Microsoft Word vulnerability prompts advisory

Users Microsoft Word 2002 SP3 could have their computer compromised remotely.

Users of an older version of Microsoft Word could have their computers compromised after downloading and opening a specially crafted .doc file, according to an advisory issued late Tuesday.

Microsoft said only limited and targeted attacks have so far attempted to use this vulnerability against systems running Microsoft Word 2002 SP3.

To become infected, a vulnerable user would have to open a specially crafted .doc document. An attacker using this vulnerability would then have the same user rights as the victim. If a victim were running as administrator, the attacker would gain full access to the compromised PC.

Attacks such as this are often used against corporations and government sites as a means of gaining access to desktop computers inside the security perimeter and, eventually, to its networks shares.

In a press release, Microsoft's security response communications manager Bill Sisk said Microsoft could issue an update as part of its monthly Patch Tuesday program, or, if the situation warrants, it could issue an out-of-cycle update. At the moment, Microsoft is still investigating the matter. "Security advisories address security changes that may not require a security bulletin but may still affect customer's overall security."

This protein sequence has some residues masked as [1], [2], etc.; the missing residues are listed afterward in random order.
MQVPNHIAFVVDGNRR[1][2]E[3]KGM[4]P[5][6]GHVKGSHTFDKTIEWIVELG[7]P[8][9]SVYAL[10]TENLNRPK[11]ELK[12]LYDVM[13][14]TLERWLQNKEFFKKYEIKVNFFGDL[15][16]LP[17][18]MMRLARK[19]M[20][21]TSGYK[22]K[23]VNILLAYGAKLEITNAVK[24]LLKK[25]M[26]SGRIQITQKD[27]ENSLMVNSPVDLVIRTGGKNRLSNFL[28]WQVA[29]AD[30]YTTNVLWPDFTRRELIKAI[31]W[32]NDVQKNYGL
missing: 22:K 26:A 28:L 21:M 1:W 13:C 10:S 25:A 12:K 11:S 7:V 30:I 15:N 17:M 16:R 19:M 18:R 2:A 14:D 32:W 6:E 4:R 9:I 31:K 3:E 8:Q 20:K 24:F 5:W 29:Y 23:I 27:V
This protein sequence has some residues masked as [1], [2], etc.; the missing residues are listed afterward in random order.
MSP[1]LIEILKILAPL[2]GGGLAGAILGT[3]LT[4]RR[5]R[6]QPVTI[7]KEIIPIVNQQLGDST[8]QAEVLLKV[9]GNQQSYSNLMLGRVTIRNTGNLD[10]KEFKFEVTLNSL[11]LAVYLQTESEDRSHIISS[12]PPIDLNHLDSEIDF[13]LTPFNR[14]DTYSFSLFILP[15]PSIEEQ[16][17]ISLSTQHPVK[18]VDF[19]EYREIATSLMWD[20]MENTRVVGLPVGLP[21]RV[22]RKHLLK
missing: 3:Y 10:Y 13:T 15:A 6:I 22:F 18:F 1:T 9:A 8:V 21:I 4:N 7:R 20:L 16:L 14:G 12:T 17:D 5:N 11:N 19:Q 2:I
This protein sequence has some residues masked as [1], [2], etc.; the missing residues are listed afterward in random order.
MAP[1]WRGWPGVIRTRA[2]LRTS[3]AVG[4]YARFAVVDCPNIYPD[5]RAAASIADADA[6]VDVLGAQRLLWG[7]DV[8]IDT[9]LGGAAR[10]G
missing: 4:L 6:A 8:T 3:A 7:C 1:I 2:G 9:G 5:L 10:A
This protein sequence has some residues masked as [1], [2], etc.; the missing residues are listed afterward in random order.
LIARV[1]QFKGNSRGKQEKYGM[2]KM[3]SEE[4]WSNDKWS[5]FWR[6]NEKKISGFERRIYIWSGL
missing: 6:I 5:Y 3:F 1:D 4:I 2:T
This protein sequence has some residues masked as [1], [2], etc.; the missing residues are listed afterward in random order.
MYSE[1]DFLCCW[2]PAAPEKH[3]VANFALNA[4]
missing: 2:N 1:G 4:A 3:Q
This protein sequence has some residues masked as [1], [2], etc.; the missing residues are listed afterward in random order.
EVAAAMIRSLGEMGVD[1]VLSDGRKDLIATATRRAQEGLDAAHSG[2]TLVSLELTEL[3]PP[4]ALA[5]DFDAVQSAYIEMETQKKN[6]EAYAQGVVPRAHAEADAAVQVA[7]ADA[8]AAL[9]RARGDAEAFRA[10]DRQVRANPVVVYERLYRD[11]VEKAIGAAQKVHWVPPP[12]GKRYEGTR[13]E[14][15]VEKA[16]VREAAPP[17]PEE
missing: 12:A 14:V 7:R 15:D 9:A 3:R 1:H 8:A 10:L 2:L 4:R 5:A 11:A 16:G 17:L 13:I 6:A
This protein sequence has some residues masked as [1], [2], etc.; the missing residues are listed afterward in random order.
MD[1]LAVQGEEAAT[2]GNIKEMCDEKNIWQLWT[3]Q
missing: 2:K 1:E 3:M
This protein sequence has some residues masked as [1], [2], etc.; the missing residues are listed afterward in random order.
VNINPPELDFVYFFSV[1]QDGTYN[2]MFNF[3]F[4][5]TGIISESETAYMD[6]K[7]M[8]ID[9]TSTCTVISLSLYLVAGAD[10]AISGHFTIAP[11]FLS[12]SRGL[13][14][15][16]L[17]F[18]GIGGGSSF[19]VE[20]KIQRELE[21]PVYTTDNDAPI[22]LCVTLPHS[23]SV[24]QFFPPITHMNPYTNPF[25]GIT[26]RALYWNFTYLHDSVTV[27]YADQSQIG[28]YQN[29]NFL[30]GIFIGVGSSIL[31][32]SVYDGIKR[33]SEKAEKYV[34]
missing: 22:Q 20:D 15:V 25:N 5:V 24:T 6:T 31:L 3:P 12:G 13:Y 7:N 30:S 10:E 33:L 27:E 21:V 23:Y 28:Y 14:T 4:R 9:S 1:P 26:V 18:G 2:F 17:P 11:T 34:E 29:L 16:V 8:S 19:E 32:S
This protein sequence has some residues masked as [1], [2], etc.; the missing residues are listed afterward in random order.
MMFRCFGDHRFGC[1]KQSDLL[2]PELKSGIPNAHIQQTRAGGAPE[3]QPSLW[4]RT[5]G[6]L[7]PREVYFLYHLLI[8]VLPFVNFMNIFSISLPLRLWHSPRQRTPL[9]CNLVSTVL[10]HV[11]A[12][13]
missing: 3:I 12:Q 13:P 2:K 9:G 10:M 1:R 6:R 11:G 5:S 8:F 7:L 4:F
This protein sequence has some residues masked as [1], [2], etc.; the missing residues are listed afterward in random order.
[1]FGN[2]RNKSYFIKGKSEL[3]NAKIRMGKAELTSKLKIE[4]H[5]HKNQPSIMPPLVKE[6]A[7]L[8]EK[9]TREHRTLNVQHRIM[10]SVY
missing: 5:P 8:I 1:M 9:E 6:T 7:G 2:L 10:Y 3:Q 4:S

Only users of Microsoft Office Word 2002 SP3 are affected. Not affected are users of Microsoft Office Word 2000 Service Pack 3, Microsoft Office Word 2003 Service Pack 2 and Microsoft Office Word 2003 Service Pack 3, Microsoft Office Word 2007 and Microsoft Office Word 2007 Service Pack 1, Microsoft Office Word Viewer 2003 and Microsoft Word Viewer 2003 Service Pack 3, Microsoft Office Compatibility Pack for Word, Excel, and PowerPoint 2007 File Formats and Microsoft Office Compatibility Pack for Word, Excel, and PowerPoint 2007 File Formats Service Pack 1, Microsoft Office for Mac 2004, and Microsoft Office for Mac 2008.

Tags:
Security
About the author

    As CNET's former resident security expert, Robert Vamosi has been interviewed on the BBC, CNN, MSNBC, and other outlets to share his knowledge about the latest online threats and to offer advice on personal and corporate security.

     

    Join the discussion

    Conversation powered by Livefyre

    Show Comments Hide Comments